Behind Richardson’s desk, partially hidden behind a violin case, sat a young man of twenty-four. His left hand curved over the neck of his violin, shifting up and down the fingerboard as his fingers flitted across the four strings, manipulating the sound with vibratos, an occasional tremolo.
Both Richardon and F’tacerus stood in silence, watching, waiting—Richardson out of grudging courtesy, F’tacerus, perhaps, out of sheer awe.
Standing besides him, F’tacerus whispered, “We have examined the electromagnetic waves that your kind has emitted, but this… this is something entirely different.”
Finally the man’s fingers halted, and he lowered the violin. He turned toward Richardson. There was no smile, no hint of warmth in his expression, nothing but a blank stare of expectation.
“Ambassador,” Richardson said, making the first move and gesturing at the young man. “Allow me to introduce you to Connor Richardson. My son.”
From across the desk, Connor Richardson’s gaze darted from his father to the tall foreign being standing next to him, lingering on this ambassador for just a fleeting moment before returning his eyes to his father. So this was who his father had dedicated his career, his life to. A giant preying mantis of a being who stood gaping at him, as if he were a strange specimen in a jar.
For a brief second Connor let his emotions get the best of him, struggling to fasten down the years of resentment and frustration. But the moment soon passed, as logic filtered in to remind him that his father had virtually been absent all his life. It was time to accept that this would always be true.
The alien spoke before his father could, but all that Connor’s ears picked up was an unintelligible garble of differing pitches.
Luckily Richardson stepped in and responded in an equally confusing sequence of low tones.
But the alien seemed unsatisfied, and he gestured directly at Connor and mumbled out a few phrases.
After a pause, Connor finally heard something understandable, coming from his father. “Ambassador F’tacerus asks that you play another, ahh, song on the violin.”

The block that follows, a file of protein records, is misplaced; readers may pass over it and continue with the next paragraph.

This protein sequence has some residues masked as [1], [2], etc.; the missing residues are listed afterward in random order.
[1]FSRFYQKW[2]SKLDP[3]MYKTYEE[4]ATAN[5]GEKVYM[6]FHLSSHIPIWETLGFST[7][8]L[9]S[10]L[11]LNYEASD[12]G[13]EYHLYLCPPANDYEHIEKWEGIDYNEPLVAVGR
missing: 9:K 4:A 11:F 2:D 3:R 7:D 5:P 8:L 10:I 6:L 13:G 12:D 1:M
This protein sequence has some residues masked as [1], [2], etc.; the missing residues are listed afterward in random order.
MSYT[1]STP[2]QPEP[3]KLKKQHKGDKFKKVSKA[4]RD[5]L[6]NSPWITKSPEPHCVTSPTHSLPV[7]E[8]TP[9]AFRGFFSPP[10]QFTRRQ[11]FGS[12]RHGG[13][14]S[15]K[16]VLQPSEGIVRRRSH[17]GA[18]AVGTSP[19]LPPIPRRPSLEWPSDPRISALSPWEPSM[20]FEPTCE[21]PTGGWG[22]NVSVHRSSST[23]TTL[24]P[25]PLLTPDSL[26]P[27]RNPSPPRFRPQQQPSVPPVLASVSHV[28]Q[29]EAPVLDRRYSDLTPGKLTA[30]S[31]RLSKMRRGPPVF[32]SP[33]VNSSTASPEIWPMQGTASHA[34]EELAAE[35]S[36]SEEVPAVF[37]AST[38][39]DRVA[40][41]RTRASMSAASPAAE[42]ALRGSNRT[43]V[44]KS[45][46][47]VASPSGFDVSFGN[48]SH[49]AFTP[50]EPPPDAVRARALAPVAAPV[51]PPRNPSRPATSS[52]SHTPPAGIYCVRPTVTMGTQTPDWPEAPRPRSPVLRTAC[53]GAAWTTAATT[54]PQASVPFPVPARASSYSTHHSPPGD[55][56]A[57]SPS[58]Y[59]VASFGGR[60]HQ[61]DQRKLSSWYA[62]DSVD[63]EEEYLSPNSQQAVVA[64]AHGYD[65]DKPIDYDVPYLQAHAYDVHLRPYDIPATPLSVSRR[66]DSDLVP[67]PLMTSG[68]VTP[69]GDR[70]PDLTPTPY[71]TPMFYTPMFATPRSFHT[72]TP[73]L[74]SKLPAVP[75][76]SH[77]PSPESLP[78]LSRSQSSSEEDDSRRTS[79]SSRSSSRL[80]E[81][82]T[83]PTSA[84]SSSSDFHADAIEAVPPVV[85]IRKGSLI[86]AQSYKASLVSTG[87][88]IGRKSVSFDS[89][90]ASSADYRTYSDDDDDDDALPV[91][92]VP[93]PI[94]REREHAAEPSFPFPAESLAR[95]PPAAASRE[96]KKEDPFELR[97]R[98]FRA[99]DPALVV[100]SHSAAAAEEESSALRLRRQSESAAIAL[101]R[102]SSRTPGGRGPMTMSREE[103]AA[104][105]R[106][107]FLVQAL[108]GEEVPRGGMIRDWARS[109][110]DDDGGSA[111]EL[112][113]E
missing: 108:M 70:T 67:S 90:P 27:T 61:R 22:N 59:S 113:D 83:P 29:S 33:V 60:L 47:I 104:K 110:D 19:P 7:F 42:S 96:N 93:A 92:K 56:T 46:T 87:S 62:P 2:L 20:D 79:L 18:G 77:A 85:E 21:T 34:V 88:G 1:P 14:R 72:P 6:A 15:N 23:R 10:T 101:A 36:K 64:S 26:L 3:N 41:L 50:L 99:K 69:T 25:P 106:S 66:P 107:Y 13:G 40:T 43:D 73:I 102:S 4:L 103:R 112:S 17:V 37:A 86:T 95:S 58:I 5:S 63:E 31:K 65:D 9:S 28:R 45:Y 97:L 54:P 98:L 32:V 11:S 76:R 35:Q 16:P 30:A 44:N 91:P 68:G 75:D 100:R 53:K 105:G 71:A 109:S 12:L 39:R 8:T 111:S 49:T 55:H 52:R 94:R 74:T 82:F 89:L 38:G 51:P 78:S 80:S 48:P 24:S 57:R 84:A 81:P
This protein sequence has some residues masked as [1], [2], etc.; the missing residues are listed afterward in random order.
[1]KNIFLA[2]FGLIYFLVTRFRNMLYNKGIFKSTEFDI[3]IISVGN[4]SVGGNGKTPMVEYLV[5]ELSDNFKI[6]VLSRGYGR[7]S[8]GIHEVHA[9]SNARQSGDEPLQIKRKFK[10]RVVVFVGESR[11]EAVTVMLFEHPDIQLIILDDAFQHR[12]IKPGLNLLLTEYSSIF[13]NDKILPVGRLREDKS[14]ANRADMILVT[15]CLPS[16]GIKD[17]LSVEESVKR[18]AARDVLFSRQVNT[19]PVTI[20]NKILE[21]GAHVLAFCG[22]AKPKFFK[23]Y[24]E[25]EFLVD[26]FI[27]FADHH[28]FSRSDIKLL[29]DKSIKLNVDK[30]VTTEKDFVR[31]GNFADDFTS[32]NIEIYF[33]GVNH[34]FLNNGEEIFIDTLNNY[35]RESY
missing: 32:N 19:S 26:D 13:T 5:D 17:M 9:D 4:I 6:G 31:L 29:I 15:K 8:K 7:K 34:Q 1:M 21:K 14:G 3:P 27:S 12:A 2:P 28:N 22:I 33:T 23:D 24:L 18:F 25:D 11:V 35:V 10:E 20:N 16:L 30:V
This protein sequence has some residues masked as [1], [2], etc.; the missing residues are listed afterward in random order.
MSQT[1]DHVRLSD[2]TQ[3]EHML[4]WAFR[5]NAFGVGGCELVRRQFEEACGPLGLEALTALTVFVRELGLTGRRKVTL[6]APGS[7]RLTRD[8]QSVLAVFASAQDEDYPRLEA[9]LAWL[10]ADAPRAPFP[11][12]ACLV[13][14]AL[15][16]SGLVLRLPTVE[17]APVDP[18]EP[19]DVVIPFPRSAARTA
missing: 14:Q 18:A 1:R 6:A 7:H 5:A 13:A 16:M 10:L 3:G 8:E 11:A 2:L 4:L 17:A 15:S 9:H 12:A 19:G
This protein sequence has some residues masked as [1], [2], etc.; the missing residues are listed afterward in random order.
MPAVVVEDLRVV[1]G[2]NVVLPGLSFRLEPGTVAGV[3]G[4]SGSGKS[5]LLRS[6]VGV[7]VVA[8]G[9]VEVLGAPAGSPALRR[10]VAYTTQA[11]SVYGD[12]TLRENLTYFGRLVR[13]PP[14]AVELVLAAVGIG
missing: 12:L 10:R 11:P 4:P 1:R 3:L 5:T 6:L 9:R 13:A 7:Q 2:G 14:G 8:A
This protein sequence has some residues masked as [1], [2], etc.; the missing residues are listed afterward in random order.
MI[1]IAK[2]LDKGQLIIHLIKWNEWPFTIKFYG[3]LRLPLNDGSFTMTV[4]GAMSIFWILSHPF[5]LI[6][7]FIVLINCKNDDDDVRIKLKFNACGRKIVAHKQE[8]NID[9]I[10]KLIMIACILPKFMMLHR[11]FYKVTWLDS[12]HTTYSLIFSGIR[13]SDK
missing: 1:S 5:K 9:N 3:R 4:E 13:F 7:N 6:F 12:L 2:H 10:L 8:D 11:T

“Why?” Connor asked with a frown, looking at F’tacerus.
“Please do it, son.”
His father’s tone was gentle enough, certainly not demanding, but there was a quiet force to his words that nettled Connor. Of course he was familiar with this, the soft way in which Richardson spoke as he delegated tasks. All his life the subdued voice repulsed him, yet he could never refuse it.
And so, raising the small wooden violin to his shoulder, Connor set the pearl-white hair of the bow on the strong’s and began to play. Violin Sonata No. 9, movement two. He knew every sudden crescendo, was aware of every vibrato that made his own stomach churn.
Halfway into the piece, the door to his father’s quarters slid open, and five, no six, figures approached. Connor didn’t need to raise his eyes from the violin to realize that the guests were aliens. The collective gasp sufficed.
Silence continued even after the music stopped. Clutching his violin by the neck, Connor looked around at the foreign beings standing in front of him, each over seven feet tall, with long fingers and glittering dark eyes. He couldn’t lie, he was entranced by their outer appearances; the way they carried themselves; the way they stared. They watched him with an attention his father had never had.
The ambassador, F’tacerus, finally spoke.
Richardson translated, “This must be the echo of the invisible world.”
Behind F’tacerus, another of the aliens managed a few distorted words. Those accompanying seemed to be in agreement with whatever he said.
For a long moment Connor’s father seemed stunned, the scientist’s mouth agape as he stared at F’tacerus and the other foreign beings.
And then, slowly, he turned to Connor. “The Delomen people would like to invite you to their planet and play the violin for them.”
Connor couldn’t help but chuckle, setting the violin down on his father’s desk.